Following Jon Gruden’s resignation as Raiders head coach after it was revealed he used racist, homophobic and misogynistic language in emails, Rich Bisaccia was named Las Vegas’ interim head coach, thrusting the 61-year-old Yonkers native into the spotlight.
The Raiders’ game against the Broncos on Sunday will mark Bisaccia’s first game ever as a head coach in his 38th season coaching football.
Bisaccia, assistant head coach and special teams coordinator for the Raiders since 2018, has worked in the NFL since 2002, when he became the special teams coordinator for the Buccaneers. Bisaccia worked with Gruden in Tampa Bay until Gruden was fired after the 2008 season. Bisaccia remained with the Bucs through 2010 before becoming the Chargers’ special teams coordinator, a position he held for two seasons before he took the same job with the Cowboys.
After five seasons in Dallas, Bisaccia reunited with Gruden when Gruden made his return to coaching in 2018 for his second stint with the Raiders.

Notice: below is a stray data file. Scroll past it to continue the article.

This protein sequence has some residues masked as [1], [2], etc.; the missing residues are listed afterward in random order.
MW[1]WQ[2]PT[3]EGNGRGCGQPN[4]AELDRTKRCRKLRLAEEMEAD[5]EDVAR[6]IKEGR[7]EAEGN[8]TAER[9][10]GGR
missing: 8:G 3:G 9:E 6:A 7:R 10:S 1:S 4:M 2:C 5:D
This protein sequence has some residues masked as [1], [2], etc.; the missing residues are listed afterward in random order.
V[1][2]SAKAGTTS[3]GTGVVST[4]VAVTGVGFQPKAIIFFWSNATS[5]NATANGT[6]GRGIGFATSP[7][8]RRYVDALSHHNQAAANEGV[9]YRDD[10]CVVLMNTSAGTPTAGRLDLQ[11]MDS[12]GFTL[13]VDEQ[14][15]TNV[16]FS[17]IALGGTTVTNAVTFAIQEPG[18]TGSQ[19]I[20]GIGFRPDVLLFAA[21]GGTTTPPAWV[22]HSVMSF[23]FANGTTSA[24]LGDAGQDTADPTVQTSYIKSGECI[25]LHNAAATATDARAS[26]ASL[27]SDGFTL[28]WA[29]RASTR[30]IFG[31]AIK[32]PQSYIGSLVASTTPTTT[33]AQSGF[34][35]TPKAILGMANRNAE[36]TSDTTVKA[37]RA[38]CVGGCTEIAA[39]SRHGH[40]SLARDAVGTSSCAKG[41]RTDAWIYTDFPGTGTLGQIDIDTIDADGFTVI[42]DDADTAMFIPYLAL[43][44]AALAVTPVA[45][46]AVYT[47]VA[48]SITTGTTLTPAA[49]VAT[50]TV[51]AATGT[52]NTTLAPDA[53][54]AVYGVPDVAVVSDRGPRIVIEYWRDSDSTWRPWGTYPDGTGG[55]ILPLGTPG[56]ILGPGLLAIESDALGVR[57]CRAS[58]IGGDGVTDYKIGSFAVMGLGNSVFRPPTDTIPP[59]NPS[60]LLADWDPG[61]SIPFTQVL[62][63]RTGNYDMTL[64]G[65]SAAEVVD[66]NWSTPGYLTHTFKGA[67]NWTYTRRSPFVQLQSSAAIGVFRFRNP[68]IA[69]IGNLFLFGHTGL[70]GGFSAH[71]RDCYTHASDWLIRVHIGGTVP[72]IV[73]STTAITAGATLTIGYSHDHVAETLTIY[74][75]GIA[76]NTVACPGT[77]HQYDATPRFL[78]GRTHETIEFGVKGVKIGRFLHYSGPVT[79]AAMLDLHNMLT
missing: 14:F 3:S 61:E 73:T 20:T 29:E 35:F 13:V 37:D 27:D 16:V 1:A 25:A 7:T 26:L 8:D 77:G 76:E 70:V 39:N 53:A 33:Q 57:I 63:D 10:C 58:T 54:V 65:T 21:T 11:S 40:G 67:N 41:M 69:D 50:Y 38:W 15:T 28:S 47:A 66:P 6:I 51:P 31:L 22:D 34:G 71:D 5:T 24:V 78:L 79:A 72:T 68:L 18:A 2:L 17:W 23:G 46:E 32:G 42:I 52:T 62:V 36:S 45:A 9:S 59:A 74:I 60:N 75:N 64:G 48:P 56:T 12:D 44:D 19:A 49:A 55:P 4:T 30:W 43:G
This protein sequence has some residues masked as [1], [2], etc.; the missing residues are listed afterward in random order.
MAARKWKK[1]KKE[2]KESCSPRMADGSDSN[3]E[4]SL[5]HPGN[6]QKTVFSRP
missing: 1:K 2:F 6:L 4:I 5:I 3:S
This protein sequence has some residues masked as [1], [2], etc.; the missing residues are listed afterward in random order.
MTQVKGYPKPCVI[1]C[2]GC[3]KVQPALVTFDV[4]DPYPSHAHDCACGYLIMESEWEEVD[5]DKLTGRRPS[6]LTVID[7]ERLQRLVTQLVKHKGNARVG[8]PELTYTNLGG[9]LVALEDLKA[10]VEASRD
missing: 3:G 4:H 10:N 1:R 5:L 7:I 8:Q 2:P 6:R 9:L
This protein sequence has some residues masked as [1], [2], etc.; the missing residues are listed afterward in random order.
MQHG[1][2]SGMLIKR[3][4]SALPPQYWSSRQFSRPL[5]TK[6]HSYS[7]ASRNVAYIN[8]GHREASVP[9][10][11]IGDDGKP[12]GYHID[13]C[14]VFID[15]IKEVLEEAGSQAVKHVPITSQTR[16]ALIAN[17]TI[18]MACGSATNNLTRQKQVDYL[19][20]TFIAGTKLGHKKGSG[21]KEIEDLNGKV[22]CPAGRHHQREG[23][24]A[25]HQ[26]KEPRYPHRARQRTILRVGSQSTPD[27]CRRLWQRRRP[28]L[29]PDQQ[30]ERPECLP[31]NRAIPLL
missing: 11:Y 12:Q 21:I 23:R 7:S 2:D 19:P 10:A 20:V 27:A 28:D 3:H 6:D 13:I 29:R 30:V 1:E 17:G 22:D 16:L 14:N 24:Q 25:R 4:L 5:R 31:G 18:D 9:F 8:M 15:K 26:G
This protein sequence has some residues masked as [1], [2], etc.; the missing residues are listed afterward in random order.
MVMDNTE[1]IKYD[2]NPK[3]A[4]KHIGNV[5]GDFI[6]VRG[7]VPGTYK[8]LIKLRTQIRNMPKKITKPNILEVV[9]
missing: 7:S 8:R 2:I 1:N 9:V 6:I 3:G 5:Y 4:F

Raiders interim head coach Rich Bisaccia is a Yonkers native.
Bisaccia was named interim head coach over defensive coordinator Gus Bradley, offensive line coach Tom Cable and defensive line coach Rod Marinelli, all of whom are former NFL head coaches.
“Since he’s a special teams coach, he’s involved with more players than any other coach in our building,” Raiders general manager Mike Mayock told reporters on Wednesday. “I’ve endorsed him for a lot of head coaching jobs for a lot of years, both in college and the NFL. He’s got as much respect in the locker room as any coach I’ve seen in my entire coach. A great coach, hell yeah. But he’s an even greater man. He’s a natural leader of men.”
Rich Bisaccia (l.) was named Raiders interim head coach after Jon Gruden (r.) resigned on Monday night.
Bisaccia graduated from New Fairfield HS in Connecticut and played defensive back at Yankton College in South Dakota from 1979-82. His long coaching career began at Wayne State in 1983. He went on to work at South Carolina, Clemson and Ole Miss before making the jump to the NFL.
Former associates of Bisaccia told USA Today that he has “always carried himself as a head coach” and has wanted to be one. He’s finally getting his chance.Internet Explorer Channel Network